*Editor’s note: The writer/editor of this piece was invited to participate in Sam Rasoul’s “Truth, Love, and Grit — Youth Civic Engagement” panel. This was not an endorsement.

Meet Sam | Sam Rasoul for Virginia Lieutenant Governor - Truth. Love. Grit.
Image via Sam Rasoul

Hala Ayala

Delegate Hala Ayala is also focusing on broadband and Medicaid. She has been endorsed by large figures/organizations like Governor Northam, Emily’s List, Delegate Roem, Latino Victory, Richmond’s Mayor Levar Stoney, State Senator Janet Howell, Vienna/McLean Delegate Kathleen Murphy.


 She has been a popular candidate, including with Dominion Energy. Dominion donated $100,000 to Ayala in early June of 2021. Ayala’s acceptance of the donation is a reversal of a previous promise to specifically not accept Dominion donations. Sean Perryman’s campaign has launched attacks on this decision, and Clean Virginia announced that they are now releasing a $125,000 digital campaign against Ayala.

Northern Virginia delegate Hala Ayala announces bid for lieutenant governor  | State and Regional News |
Image via

Sean Perryman 

Sean Perryman is the former Fairfax County NAACP director. A key leader in getting John R. Lewis High School’s name changed (read more here), Perryman is a popular choice amongst young people in Northern Virginia. However, Perryman is having a more difficult time picking up traction elsewhere. He’s earned a number of endorsements, including Fairfax County Commonwealth Attorney Steve Descano, Fairfax County Board of Supervisors Chairman Jeff Mckay, Hunter Mill Supervisor Walter Alcorn and numerous school board members across the state. Perryman is focusing his campaign on addressing those most severely impacted by the pandemic, but most greatly ignored.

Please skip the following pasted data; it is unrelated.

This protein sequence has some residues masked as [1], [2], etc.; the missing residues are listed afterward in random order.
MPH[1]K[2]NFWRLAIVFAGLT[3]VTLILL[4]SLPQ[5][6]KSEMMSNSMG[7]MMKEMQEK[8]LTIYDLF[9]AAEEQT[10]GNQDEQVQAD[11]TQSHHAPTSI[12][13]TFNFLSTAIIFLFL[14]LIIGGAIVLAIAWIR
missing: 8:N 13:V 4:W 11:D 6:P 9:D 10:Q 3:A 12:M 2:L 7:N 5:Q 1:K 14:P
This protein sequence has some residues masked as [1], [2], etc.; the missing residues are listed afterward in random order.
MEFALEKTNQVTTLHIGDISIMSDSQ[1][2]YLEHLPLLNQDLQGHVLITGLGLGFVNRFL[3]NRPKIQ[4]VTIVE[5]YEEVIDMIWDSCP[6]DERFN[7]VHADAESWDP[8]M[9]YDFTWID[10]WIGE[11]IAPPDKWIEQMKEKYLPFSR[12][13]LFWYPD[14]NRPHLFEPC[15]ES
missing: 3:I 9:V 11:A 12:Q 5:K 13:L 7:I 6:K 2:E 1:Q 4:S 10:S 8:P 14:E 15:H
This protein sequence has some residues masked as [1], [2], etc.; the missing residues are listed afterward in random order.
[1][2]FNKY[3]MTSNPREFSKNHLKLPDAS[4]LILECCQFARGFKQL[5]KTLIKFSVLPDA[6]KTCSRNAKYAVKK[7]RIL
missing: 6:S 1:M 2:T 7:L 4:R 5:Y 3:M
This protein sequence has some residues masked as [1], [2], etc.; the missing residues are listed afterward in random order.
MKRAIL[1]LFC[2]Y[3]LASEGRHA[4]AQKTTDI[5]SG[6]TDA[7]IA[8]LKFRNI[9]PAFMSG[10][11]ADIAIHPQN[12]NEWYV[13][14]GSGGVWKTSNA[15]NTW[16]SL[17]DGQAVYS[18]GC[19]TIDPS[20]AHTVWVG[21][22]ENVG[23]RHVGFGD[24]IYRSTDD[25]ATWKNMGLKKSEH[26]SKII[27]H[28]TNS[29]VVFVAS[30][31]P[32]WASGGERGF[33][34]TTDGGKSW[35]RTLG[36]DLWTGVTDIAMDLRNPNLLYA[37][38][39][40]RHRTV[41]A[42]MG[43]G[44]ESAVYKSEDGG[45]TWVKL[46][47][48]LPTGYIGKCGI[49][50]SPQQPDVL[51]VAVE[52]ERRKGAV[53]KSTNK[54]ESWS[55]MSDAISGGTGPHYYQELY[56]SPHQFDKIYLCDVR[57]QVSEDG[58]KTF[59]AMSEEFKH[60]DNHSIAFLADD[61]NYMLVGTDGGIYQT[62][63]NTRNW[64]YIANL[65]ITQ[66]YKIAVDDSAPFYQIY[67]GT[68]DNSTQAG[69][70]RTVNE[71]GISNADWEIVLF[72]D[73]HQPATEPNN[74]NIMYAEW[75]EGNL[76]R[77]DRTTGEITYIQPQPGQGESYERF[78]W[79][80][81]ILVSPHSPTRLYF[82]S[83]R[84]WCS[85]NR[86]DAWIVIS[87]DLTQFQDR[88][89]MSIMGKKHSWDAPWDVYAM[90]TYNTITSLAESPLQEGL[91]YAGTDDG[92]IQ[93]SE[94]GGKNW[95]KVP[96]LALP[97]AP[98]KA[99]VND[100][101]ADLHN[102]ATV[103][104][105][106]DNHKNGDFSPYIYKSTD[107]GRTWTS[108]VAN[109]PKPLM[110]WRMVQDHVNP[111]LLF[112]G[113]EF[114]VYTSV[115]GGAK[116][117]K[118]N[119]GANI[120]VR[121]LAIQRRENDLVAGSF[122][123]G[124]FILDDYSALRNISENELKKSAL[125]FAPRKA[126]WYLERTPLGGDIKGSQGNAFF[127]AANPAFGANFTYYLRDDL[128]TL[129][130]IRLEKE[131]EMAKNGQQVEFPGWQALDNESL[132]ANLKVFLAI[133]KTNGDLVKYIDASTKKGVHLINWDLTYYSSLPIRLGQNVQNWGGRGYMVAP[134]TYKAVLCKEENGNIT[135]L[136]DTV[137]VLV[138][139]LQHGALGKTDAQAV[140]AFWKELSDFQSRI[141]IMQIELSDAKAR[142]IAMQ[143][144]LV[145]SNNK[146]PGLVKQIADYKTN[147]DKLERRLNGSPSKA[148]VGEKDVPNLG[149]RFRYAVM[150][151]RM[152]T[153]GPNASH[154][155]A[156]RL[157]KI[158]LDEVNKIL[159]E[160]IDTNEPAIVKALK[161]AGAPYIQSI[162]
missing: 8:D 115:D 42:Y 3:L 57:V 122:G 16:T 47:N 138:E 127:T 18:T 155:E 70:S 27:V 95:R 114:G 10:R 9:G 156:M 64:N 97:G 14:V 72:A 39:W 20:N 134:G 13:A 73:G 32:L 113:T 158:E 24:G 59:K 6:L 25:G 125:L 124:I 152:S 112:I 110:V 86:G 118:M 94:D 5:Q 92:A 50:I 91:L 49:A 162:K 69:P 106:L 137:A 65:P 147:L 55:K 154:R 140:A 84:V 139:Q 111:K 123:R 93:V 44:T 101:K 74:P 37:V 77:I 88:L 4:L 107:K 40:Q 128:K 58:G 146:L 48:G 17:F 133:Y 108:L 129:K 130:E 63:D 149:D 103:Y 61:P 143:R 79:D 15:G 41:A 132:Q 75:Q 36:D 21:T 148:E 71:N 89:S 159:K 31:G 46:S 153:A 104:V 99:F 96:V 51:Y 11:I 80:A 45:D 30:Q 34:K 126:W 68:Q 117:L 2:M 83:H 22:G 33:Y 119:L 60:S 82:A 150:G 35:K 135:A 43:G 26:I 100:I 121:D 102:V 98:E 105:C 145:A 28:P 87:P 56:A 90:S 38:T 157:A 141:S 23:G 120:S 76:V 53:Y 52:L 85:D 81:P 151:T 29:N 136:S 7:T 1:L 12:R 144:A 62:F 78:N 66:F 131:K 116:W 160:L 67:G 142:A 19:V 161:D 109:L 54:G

Get Involved - Sean Perryman for Virginia Lt. Governor
Image via Sean Perryman

Mark Levine

Delegate Mark Levine represents parts of Alexandria and Fairfax County. If elected, he would be the first openly gay person as well as the first Jewish person to be elected to statewide office in the commonwealth. He’s centering his campaign around deep changes for the commonwealth and gun violence, but he’s seen less popularity and publicity than many of the other candidates. The Falls Church News-Press and the Victory Fund have both endorsed Levine.

Mark Levine wants to make history in Virginia. But will voters let him? -  Washington Jewish Week
Image via Washington Jewish Week

Andria McClellan

Norfolk City Councilwoman Andria McClellan is focusing on economic recovery post-pandemic as well as environmental protections. MClellan has a number of endorsements from local leaders around the commonwealth.

Author: Andria McClellan
Image via Charlottesville Tomorrow

Xavier Warren

Xavier Warren has not held elected office before. Warren is a federal grant writer and lobbyist. He is an NFLPA-certified agent and contract advisor for HOF Player Representatives athletic talent management agency. His campaign is focused around employment, wage increases and economic growth. Warren has attracted some popularity, but being a political outsider in this crowded field is not entirely beneficial.

Xavier Warren, a lobbyist for nonprofits and an NFL player agent, announces  Dem run for LG | Govt-and-politics |
Image via Richmond Times-Dispatch

36 District Democratic Primary

Virginia’s District 36, which encompasses Reston (cutting slightly into Vienna), has not seen a challenger to incumbent Delegate Ken Plum in a decade. In 2011, Republican Hugh Cannon ran against him in the general election, but Plum won with 64.08% of the vote. Plum has held his office for 39 years, winning his seat in 1982. He’s 79-years-old and a cemented fixture in Northern Virginia politics. He’s being challenged by 27-year-old Mary Barthelson, a political newcomer and engineer who is focusing on local business and technology.